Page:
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Re: The 2019 melting season
« Reply #4717 on: July 26, 2019, 10:45:37 PM »
One of things I'm focusing on is the progression of the SST's toward the Arctic interior.

I'm just going to make a note here how far the +1C temps extend at a few locations to establish a baseline and come back and compare periodically.

Banks Island - 72N
AL / CA border - 72N (73.5)
Barrow - 74.5N  (75.5)
Bering Strait - 73N (73.5)
Mid ESS - 71N
Laptev - 80N
Kara - 80N (80.5)
Barents - 79.5N (80.5)
Svalbard - 80N (80.5)
Greenland E Coast - 74.5N

It's been about a week. Updated locations are in (parens).  No value in parents means the location of the N.  edge of the 1C SST has not changed.

Values are rounded to nearest 0.5.

sark

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Re: The 2019 melting season
« Reply #4718 on: July 26, 2019, 10:48:54 PM »
Quote from: Dr Freeze
I don't like it when comparisons from different years use different colour scales to represent temperatures, it implys a greater difference in temperatures between the years.  I wouldn't have caught it if it wasn't that I thought it strange that Greenland was so much colder in 2019 than 2010.

One is potential temperature 1000mb and the other is surface temps.  Both centered on 0C and both consistent to themselves..
I am not a scientist

ajouis

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Re: The 2019 melting season
« Reply #4719 on: July 26, 2019, 10:49:23 PM »
I am seeing some people here speculating that this season might not be a record breaker, and indeed cab area, the one most important to determine the minimum is lagging very far behind other record years. However, volume and extent are at record low and area is close behind. In addition to all the general indicators that are in the red, pious shows that the cab volume is at an all time low, meaning there has been extreme thinning throughout that region. This is the worst preconditioning possible if any notable event arise or melting momentum continues. Either we get lucky with an extremely cold august and we dodge the bullet and end up with a relatively high minimum, or, more likely, insolation remains high with severe storms, and we end up with an extremely diminished cab and a new record low by quite a mile. I d be betting on the second option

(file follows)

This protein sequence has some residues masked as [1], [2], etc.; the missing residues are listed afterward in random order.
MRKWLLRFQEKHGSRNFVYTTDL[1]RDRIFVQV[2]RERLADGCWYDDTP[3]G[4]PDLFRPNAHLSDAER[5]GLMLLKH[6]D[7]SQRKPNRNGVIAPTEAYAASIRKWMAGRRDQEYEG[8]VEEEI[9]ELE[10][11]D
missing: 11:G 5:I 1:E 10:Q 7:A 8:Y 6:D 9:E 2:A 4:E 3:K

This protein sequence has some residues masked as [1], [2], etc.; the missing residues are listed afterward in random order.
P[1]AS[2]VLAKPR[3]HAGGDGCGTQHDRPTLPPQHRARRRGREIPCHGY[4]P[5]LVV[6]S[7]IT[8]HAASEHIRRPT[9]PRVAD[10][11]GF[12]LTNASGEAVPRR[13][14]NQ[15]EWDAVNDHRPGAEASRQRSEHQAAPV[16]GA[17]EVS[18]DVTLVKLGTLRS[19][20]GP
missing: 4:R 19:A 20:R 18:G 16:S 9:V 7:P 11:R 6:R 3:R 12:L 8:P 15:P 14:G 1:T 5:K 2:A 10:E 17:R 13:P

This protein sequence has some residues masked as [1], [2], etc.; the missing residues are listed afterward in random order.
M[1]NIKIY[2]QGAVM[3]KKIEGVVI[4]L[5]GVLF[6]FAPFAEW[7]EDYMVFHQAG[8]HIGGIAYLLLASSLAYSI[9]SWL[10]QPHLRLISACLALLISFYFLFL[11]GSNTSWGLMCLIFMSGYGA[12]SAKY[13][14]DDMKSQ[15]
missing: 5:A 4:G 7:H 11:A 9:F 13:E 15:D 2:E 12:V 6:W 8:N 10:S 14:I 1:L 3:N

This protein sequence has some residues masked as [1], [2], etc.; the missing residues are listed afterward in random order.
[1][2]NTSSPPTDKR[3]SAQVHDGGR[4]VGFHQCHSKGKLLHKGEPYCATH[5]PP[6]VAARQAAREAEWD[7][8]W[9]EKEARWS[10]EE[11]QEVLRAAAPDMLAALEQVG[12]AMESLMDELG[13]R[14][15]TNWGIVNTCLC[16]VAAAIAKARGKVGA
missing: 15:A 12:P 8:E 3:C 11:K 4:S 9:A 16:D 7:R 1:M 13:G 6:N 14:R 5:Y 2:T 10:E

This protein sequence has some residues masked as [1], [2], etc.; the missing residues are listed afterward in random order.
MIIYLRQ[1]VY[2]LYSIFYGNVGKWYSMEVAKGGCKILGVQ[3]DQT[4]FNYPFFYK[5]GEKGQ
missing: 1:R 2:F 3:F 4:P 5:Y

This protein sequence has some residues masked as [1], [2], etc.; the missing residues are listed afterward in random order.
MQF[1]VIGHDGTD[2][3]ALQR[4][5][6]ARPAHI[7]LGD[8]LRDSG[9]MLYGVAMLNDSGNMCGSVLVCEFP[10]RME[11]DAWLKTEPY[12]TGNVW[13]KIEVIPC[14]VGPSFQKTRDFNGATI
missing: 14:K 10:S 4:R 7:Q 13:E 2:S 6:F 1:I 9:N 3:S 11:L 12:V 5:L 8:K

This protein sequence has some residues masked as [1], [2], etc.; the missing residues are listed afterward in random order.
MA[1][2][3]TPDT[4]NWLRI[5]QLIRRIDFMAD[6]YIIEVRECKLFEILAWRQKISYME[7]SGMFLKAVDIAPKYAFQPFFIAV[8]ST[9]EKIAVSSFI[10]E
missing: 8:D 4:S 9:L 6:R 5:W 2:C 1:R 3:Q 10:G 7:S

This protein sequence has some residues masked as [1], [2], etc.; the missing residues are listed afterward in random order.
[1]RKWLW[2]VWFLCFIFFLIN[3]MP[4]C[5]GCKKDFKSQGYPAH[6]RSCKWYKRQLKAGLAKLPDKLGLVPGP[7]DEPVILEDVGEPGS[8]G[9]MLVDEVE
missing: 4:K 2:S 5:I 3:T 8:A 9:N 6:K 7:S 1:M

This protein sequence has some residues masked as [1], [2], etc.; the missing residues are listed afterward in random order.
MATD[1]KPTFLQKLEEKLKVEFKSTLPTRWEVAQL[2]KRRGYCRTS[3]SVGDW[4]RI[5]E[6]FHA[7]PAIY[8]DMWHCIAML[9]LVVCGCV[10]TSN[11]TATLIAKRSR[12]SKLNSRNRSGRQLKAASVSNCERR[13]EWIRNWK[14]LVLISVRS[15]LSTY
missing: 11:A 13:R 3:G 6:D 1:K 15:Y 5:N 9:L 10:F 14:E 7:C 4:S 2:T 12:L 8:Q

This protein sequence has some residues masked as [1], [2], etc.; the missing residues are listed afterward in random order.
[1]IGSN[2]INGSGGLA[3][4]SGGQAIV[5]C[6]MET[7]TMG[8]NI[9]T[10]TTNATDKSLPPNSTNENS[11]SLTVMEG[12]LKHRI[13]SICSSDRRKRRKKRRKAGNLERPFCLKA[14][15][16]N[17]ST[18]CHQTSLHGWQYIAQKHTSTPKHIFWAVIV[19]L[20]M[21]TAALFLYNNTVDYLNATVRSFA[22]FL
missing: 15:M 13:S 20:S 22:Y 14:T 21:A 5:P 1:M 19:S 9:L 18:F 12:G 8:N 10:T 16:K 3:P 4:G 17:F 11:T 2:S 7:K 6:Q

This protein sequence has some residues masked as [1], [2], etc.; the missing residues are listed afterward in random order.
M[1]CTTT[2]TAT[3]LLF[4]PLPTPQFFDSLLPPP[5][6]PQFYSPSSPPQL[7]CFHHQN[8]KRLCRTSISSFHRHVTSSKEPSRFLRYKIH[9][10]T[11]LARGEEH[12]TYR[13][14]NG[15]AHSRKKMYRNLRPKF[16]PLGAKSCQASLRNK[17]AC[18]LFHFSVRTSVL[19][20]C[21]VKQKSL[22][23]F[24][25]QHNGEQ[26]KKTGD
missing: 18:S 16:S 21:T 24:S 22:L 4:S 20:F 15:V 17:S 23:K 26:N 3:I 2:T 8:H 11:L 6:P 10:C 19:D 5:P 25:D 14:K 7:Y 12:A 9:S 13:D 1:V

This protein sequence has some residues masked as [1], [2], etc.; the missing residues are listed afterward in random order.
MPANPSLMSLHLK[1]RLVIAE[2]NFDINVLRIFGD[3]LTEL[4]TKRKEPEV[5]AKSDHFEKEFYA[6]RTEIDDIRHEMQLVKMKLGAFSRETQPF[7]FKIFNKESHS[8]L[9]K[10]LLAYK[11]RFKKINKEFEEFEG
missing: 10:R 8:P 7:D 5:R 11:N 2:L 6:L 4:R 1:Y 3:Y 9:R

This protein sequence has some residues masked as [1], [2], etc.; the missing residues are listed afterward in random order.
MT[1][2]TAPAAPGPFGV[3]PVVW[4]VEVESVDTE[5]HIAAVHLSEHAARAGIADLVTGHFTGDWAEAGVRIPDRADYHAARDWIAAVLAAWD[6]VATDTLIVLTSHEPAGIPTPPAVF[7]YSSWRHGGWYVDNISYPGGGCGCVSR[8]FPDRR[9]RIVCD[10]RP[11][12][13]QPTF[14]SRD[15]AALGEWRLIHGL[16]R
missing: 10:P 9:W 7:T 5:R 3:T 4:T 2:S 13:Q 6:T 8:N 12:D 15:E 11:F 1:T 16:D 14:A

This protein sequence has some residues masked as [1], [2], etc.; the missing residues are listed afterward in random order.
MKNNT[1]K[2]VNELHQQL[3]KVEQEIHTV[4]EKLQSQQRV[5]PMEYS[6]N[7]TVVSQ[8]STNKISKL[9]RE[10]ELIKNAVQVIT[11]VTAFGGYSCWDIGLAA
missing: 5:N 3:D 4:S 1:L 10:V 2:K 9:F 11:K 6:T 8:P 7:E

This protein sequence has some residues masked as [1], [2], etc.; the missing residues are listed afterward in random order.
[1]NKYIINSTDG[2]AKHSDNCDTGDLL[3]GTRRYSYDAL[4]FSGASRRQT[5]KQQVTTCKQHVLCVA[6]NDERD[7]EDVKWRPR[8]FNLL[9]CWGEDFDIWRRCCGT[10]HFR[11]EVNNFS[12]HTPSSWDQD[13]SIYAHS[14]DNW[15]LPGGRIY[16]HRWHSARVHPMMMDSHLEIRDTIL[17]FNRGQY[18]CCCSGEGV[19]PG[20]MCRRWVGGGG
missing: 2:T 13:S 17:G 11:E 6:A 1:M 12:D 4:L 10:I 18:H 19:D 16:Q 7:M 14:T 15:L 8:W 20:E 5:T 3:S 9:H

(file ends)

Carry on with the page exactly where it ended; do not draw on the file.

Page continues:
After a thousand steps on the ice, it cracked.
The Man looked down at the infinite blue of the sea.
On the horizon, standing still, the polar bear had just scented his next meal.

 Less than 3000 cubic kilometers this Piomas minimum.

Sterks

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Re: The 2019 melting season
« Reply #4720 on: July 26, 2019, 10:51:58 PM »
Take your pick. dmi, hycom jul3-25 and piomas jul3-15
DMI is garbage
Incredible, but I have to agree.

SteveMDFP

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Re: The 2019 melting season
« Reply #4721 on: July 26, 2019, 11:13:00 PM »
If you compare 2012 and 2019 and consider  only the pink/purple area...

Be careful comparing singles of these images. They fluctuate a lot daily, presumably due to cloud artifacts. Which is why I have been posting median images (as gifs). E.g., Attached is the median of July 22-24, 2019 (3 days). Paints a slightly different picture I'd say.

Indeed.  Thanks for doing this work and providing this image.  This seems to be a much better representation of what we see when peering through the cloud cover.

P-maker

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Re: The 2019 melting season
« Reply #4722 on: July 26, 2019, 11:13:54 PM »
Uniquorn, thanks for your patience.

I was wondering whether a direct comparison of (SITmax+SITmin)/2  with PIOMAS thickness for exactly the 15 July would make any sense.

Is it doable, could this be made semi-automatically and could this map calculation be done once in a while whilst waiting for PIOMAS to release their data twice a month?

petm

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Re: The 2019 melting season
« Reply #4723 on: July 26, 2019, 11:22:28 PM »
I am seeing some people here speculating that this season might not be a record breaker

Very high likelihood it will be a record breaker (in the most important metric -- even with the major difficulties in assessing it -- volume).

But you probably mean extent, which is large squares covered by almost no ice in some years... For that we might not know until we see the wind patterns in the week or two immediately preceding minimum.

uniquorn

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Re: The 2019 melting season
« Reply #4724 on: July 26, 2019, 11:29:01 PM »
I was wondering whether a direct comparison of (SITmax+SITmin)/2  with PIOMAS thickness for exactly the 15 July would make any sense.
Is it doable, could this be made semi-automatically and could this map calculation be done once in a while whilst waiting for PIOMAS to release their data twice a month?
Thanks, but it's not easily in my skill set. Perhaps petm would take it on? It might only be a minor(huge) modification of the median image script, but would mixing apples, oranges and pears really give us any more info?

F.Tnioli

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Re: The 2019 melting season
« Reply #4725 on: July 26, 2019, 11:40:45 PM »
...
All that said - we do get consistent and timely measures with equally consistent comparison values for decades of history - we can get wrapped up on daily data variations, but the bigger picture of year over year and decade by decade change is valuable and with all it's limitations seems to be a valid measure of what is happening.